In Florentine embroidery, also called Florentine tapestry, the surface of the fabric is complete covered with stitches. Only one stitch is used: straight stitch. This stitch is always worked vertically. Only the length of the stitch can vary. It is countable embroidery. The work consist of a running and repeating patron, worked in several shades of the same color or shades of two or three colors. The shades of one color are worked against each other, going from light to dark or from dark to light. Doing so you can create shadow or depth.
The origin of Florentine embroidery is unknown. It has been made in the fourteenth century and there is an assumption that it started as an imitation of woven cloth imported from the East. In that period Florence flourished and in the Florentine workshops beautiful woven cloths and on canvas embroidered material were made. The Bargello museum possess furniture covered, in silk, with the pattern you can see on the picture. In America this kind of embroidery is also called "Bargello". The "Rijksmuseum" in Amsterdam also owns the same kind of embroidery, but from the seventieth century. Here it is called "point d'Hongrie"(Hungarian stitch). It's possible that the style originate in Hungary. Some embroidery in the style now called Florentine from the Hungarian princes Jadwiga, who lived about 1380, has been preserved.
Florentine embroidery can be made on every cloth, provided that it is countable cloth. And so you can use every kind of (embroidery)thread. One thing is very important: cloth and thread must adjust to each other. The cloth have to be totally covered by the stitches and in the finished work you don't see anything of that cloth.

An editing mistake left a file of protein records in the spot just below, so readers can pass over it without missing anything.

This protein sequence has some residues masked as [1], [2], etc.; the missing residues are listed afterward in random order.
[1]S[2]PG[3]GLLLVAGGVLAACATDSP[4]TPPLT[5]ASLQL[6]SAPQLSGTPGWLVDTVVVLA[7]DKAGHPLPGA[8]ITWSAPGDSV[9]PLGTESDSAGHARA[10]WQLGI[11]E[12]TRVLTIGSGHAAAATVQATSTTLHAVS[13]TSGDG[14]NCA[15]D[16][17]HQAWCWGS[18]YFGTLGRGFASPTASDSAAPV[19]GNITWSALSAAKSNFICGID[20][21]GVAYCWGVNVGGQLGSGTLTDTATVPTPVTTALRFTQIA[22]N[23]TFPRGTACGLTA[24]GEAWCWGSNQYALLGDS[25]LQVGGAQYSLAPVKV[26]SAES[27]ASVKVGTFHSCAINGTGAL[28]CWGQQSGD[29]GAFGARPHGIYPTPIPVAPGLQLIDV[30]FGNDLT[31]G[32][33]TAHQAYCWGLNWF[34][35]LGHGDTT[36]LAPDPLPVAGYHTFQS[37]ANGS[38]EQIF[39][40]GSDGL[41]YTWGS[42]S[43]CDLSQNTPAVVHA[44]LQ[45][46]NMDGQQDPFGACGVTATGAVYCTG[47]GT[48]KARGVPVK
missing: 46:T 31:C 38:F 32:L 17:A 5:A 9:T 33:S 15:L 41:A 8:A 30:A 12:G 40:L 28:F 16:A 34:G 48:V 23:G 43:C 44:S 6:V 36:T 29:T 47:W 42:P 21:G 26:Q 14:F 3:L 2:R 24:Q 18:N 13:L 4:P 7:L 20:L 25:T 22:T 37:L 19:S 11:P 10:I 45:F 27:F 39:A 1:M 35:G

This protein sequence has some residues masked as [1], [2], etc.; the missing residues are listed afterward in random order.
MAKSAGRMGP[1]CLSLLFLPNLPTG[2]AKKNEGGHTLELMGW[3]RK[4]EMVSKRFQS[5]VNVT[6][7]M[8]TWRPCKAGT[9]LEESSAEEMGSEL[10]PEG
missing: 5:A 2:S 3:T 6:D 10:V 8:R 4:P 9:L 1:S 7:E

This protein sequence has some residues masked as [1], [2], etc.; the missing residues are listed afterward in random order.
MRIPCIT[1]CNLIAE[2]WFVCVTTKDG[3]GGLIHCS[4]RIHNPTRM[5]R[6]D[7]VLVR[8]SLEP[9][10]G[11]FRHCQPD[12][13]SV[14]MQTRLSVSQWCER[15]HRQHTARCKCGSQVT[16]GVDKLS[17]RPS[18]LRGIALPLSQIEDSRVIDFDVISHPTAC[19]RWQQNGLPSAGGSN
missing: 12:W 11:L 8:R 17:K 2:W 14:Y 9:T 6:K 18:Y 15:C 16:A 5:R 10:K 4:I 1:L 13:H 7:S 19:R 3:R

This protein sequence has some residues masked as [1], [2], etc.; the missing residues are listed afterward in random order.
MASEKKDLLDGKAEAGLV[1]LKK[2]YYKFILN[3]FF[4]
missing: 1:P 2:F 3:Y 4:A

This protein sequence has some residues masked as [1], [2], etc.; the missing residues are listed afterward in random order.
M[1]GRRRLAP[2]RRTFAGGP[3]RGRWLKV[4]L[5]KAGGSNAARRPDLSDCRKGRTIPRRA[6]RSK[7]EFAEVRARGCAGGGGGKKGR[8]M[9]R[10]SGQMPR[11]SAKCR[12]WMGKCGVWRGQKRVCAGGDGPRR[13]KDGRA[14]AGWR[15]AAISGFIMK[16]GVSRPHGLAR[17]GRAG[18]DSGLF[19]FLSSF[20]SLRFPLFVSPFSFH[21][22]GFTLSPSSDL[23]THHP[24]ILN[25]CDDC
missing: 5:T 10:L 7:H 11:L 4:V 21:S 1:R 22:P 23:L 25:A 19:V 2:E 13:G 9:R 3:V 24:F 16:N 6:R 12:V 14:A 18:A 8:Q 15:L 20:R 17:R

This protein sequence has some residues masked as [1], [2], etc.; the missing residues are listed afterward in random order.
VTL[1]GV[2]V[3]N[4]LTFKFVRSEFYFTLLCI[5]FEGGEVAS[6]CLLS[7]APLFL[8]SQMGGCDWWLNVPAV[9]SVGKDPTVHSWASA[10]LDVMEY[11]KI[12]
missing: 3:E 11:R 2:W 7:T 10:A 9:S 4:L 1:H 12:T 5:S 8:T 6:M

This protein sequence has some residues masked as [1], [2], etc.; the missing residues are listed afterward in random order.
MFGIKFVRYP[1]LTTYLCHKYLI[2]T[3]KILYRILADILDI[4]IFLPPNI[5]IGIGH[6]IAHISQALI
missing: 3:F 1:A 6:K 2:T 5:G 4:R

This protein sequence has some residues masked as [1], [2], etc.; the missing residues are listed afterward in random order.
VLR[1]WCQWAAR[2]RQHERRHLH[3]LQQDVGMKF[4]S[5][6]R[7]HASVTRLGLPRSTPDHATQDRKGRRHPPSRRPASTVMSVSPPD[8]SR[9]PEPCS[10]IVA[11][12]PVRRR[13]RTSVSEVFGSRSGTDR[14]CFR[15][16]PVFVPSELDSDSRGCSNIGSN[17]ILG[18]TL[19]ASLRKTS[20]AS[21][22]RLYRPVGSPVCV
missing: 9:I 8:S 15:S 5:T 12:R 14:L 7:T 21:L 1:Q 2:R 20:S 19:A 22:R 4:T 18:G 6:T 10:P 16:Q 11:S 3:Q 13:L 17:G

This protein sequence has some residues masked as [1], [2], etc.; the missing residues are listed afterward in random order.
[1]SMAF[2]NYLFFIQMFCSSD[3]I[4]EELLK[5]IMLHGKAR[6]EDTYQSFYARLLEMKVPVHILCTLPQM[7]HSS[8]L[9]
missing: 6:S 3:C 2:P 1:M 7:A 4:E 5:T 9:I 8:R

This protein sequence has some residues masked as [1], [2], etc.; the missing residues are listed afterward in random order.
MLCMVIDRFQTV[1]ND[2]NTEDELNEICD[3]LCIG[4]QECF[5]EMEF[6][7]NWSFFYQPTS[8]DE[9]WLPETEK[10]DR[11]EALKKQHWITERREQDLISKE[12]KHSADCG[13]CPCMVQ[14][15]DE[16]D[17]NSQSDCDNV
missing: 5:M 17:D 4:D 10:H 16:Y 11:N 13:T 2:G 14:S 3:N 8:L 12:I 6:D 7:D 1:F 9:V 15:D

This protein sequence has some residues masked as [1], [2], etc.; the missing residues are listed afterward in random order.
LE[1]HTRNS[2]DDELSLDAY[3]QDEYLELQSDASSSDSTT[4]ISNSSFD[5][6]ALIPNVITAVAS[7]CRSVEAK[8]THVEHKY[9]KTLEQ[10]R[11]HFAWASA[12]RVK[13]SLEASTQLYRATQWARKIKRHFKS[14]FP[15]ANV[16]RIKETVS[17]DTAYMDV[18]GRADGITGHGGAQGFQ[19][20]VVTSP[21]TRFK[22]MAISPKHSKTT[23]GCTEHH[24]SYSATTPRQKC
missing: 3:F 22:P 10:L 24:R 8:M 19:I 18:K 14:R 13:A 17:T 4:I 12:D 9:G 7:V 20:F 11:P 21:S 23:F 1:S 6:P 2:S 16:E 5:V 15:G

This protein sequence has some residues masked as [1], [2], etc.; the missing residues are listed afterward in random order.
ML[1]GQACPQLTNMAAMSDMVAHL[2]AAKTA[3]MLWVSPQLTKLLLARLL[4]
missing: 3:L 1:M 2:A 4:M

Usually the embroidery is made on canvas with quite
thin woolen thread. One-tread canvas with 5 threads per centimeter fits
well. Then you can use thin wool, available in many colors in the good
needlework shops. There are many producers and the thickness of the tread
may vary, but in a good shop they can give you good advise. You don't
need a frame, because all the stitches lies in the same direction. For
the needle: every blunt needle of the right thickness will do.
one stitch is used, a very simple stitch, the straight stitch. The stitches
are made in rows from left to right or from right to left. Often those
rows of stitches, in one color, runs, rising and descending, over the
whole work from right to left. If one such a row is done, no more counting
is necessary, because all the other rows follows that first row and are
exactly the same as that row. Only the color is different. All stitches
are vertical stitches.
Traditionally it was used for covering furniture. And still you can made beautiful coverings for that. So it is also applicable for cushions. In a tasteful Art Deco-like decorated house it fits wonderfully. And with a good choice of colors the more freakish designs are applicable in a real modern decorated room.
A very freakish design, made on fine cloth, for instance 10 threads per centimeter, can give a beautiful result if it's hanging on a wall.